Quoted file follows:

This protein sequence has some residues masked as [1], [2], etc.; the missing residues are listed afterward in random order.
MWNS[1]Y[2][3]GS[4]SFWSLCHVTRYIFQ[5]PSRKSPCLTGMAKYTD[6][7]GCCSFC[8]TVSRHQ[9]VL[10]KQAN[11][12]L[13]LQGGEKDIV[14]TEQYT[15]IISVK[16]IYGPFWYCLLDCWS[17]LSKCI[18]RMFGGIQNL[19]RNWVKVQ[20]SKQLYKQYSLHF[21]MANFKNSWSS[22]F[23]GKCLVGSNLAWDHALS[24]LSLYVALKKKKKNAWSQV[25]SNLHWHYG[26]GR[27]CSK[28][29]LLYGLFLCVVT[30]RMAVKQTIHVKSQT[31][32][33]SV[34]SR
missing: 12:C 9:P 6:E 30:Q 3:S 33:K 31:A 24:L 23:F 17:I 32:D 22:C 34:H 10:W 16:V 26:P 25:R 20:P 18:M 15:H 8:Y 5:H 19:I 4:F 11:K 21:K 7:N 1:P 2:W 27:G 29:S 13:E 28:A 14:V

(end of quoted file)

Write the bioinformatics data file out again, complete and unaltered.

This protein sequence has some residues masked as [1], [2], etc.; the missing residues are listed afterward in random order.
MWNS[1]Y[2][3]GS[4]SFWSLCHVTRYIFQ[5]PSRKSPCLTGMAKYTD[6][7]GCCSFC[8]TVSRHQ[9]VL[10]KQAN[11][12]L[13]LQGGEKDIV[14]TEQYT[15]IISVK[16]IYGPFWYCLLDCWS[17]LSKCI[18]RMFGGIQNL[19]RNWVKVQ[20]SKQLYKQYSLHF[21]MANFKNSWSS[22]F[23]GKCLVGSNLAWDHALS[24]LSLYVALKKKKKNAWSQV[25]SNLHWHYG[26]GR[27]CSK[28][29]LLYGLFLCVVT[30]RMAVKQTIHVKSQT[31][32][33]SV[34]SR
missing: 12:C 9:P 6:E 30:Q 3:S 33:K 31:A 24:L 23:F 17:I 32:D 22:C 34:H 10:W 16:V 26:P 25:R 20:P 18:M 15:H 8:Y 5:H 19:I 4:F 11:K 21:K 7:N 1:P 2:W 27:G 29:S 13:E 28:A 14:V